The Saori philosophy of weaving fits this approach beautifully. To weave with joy, without prior design or plan, letting the materials work together on their own was my original intention. And even though now the resulting triptych of woven panels has an overall design, it still retains this approach of freely woven fabrics and “treasures”.

The concept was to create a piece of artwork that exemplifies the weaving together of our lives as a community of individuals united by a common faith. It requires loads of grace to be a loving community. This grace can’t be generated on our own…we need God’s grace to continue to walk with one another, serving and worshiping in and through our daily lives. Grace is what brought us together. And it is Grace that leads us home.

Almost immediately, as I began to deconstruct the clothing into strips of fabric yarn, I was startled by the message inherent in this work. It began to take on a life of its own, a meaning far beyond what I originally envisioned (more on this in upcoming blog posts.) But this is the beauty of art and art-making. The artist is only a vehicle for what needs to be said or shared or displayed. The process of making these panels was not easy. Yet I wouldn’t trade it for the world. I have been enriched by the creation of this work. It is as much a gift to me as it is hoped to be for our Grace family.

The panels now reside in the foyer of Grace Presbyterian Church. Though this photo does not show the color well, the colors of the tapestries really shine on the interior green wall. I wanted this work to be woven during Ordinary Time (reference to the church calendar), exhibiting how our ordinary lives are woven together in the ordinary days we spend as a church family. The fact that it was woven during the most UN-ordinary time of our recent history, makes this all the more poignant. Who of us can predict the outcome of this pandemic? I certainly could not have predicted at the outset how these weavings would turn out. It gives me great hope to realize that as we continue to weave our days together in the grace and mercy of Christ, something beautiful is being wrought.

*****

This is the first of three posts on the making of this woven project. I appreciate your gentle reading of its unfolding, and I pray you are enheartened by it.

Not Giving Up


A couple of years ago, I had this idea…

It was big. A bit unwieldy. Not altogether formed in my mind. Such are the beginnings of many ideas that traipse through my head and heart. Some of them stick around. Some of them don’t. This one did.

The idea just needed the Covid shutdown to set the wheels in motion for seeing this project through. I am not finished at the writing of this post. But I am well underway, having completed one of three woven panels, a special work for our Church foyer.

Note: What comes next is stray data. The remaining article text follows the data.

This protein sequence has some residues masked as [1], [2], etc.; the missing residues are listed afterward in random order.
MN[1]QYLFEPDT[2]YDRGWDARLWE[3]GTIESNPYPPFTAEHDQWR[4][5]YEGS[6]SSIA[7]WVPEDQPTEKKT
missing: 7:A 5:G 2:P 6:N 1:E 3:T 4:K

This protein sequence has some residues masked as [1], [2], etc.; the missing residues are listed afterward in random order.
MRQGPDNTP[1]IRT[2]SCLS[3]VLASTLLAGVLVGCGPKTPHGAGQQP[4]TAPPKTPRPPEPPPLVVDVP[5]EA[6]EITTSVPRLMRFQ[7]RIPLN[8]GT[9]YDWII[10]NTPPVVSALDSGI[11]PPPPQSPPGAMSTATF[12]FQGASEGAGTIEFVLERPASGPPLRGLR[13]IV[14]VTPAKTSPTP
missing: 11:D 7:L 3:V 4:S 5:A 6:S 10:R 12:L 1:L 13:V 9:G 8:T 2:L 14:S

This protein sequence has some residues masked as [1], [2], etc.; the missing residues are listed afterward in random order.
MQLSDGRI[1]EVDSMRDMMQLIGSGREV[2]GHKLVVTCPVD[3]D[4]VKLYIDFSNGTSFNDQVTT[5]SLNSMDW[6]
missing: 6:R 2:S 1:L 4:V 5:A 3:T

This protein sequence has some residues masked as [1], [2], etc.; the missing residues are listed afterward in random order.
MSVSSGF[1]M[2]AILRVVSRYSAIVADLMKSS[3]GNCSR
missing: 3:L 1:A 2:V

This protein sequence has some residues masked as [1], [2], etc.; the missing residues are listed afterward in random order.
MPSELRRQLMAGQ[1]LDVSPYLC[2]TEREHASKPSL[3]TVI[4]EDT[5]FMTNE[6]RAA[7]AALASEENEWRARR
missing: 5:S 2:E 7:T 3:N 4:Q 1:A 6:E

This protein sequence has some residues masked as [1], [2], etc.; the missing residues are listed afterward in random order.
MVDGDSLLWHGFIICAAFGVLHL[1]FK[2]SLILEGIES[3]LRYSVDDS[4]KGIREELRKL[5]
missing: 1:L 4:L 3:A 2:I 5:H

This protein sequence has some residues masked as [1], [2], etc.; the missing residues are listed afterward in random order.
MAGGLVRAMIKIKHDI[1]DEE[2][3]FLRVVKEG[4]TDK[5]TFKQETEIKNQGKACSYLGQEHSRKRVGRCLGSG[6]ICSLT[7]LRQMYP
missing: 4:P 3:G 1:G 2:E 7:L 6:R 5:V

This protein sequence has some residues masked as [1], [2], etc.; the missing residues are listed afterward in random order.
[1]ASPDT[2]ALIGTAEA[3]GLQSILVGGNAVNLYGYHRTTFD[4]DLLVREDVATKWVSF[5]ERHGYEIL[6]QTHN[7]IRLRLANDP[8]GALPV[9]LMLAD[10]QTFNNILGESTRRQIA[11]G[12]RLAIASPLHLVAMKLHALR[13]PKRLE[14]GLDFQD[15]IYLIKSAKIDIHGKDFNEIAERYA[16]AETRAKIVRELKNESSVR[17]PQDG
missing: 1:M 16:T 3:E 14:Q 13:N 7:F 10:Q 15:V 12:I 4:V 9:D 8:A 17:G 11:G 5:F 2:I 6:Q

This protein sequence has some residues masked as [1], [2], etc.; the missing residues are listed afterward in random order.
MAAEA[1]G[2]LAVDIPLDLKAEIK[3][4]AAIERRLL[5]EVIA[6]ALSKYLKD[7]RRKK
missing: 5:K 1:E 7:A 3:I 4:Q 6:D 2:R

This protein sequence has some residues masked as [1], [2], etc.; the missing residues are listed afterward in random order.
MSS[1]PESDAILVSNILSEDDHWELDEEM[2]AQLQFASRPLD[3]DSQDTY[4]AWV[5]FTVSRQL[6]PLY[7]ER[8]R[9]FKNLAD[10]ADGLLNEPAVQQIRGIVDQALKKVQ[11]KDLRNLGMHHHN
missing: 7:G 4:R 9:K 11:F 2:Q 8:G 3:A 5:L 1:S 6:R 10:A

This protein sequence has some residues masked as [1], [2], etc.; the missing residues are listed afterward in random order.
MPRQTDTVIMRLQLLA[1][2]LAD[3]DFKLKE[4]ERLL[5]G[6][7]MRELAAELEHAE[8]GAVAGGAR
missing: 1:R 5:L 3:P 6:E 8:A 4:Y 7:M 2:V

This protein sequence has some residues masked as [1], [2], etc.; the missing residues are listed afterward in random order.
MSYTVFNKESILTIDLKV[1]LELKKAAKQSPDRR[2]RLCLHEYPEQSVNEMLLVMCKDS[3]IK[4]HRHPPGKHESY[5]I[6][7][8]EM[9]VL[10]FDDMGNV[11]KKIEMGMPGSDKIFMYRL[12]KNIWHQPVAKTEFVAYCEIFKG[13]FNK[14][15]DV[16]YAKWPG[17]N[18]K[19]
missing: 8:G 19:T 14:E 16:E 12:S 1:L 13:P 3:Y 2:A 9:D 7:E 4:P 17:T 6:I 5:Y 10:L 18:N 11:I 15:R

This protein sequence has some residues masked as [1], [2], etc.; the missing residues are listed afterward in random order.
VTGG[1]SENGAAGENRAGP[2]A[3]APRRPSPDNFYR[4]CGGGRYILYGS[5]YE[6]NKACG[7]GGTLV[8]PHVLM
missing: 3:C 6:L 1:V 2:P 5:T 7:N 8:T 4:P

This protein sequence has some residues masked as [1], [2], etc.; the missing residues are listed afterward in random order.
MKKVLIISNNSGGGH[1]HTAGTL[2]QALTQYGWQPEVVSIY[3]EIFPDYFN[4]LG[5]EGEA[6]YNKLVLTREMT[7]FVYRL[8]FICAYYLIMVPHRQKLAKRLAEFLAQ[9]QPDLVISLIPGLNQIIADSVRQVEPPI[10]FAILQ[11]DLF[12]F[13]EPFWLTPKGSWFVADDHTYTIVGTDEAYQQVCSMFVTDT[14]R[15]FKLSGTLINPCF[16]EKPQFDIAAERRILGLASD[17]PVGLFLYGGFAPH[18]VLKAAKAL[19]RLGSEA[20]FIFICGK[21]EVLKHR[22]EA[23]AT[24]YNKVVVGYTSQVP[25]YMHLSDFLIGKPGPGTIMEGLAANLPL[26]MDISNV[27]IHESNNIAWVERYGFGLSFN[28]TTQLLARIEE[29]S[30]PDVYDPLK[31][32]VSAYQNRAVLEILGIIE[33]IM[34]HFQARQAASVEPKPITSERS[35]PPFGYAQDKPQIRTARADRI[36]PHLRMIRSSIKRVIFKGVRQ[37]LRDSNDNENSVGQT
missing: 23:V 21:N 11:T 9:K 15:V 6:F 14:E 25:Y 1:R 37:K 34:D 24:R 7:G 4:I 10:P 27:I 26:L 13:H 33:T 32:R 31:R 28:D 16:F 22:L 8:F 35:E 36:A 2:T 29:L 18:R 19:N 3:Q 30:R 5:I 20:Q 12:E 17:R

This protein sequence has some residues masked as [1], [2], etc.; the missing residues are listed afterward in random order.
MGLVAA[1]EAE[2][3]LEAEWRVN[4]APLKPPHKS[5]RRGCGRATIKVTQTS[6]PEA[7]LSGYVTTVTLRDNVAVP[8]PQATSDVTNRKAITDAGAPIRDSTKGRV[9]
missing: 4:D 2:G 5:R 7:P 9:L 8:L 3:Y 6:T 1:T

I won’t say much more about the overall concept nor will I share the completed panel…yet. That will come in due time. But what is interesting to note, is how these long term types of projects always seem to follow a pattern. Something like this:

Phase One: Idea lands in my head…it is rolled around to view it from as many sides as I can to get the scope of it…determine that said project is too big for the crazy full life I was living then…decide to put it on a way back burner until life “opens up”. Ha!

Phase Two: Years later, life does indeed “open up”, often due to difficulty of some kind (coronavirus this time)…energy is high for embarking on such an unwieldy project…break down the large idea into smaller more manageable pieces…begin with first small bite-sized work.

Phase Three: Deep into the project, where there is no going back but still a huge mountain ahead, I begin to wonder what in the world was I thinking??!…once again I must resolve to just take the next small bite-sized piece and work on that.

Phase Four: A light at the end of the tunnel is appearing and there is great joy and energy…but life has a way of interrupting the good flow of available time and energy to actually do the work…must once again resolve that even if life is whirling out of control in some areas, that I can devote small amounts of time to the project and in so doing, I will certainly arrive at the mountain top eventually.

Phase Five: Project complete…yet a flood of other considerations I hadn’t even thought of come into play…how to hang/display it…how to show/share it…Is it “good”? (That horribly unhelpful word)…will anyone like it?…etc…etc…

It is a process I am very familiar with but it surprises me every time! I really should just write the phases down on huge poster board to remind myself that these junctures along the creative path are normal and can be worked with and through by just taking those small do-able steps and not giving up.

Yes… Not. Giving. Up. 🙂

Tomorrow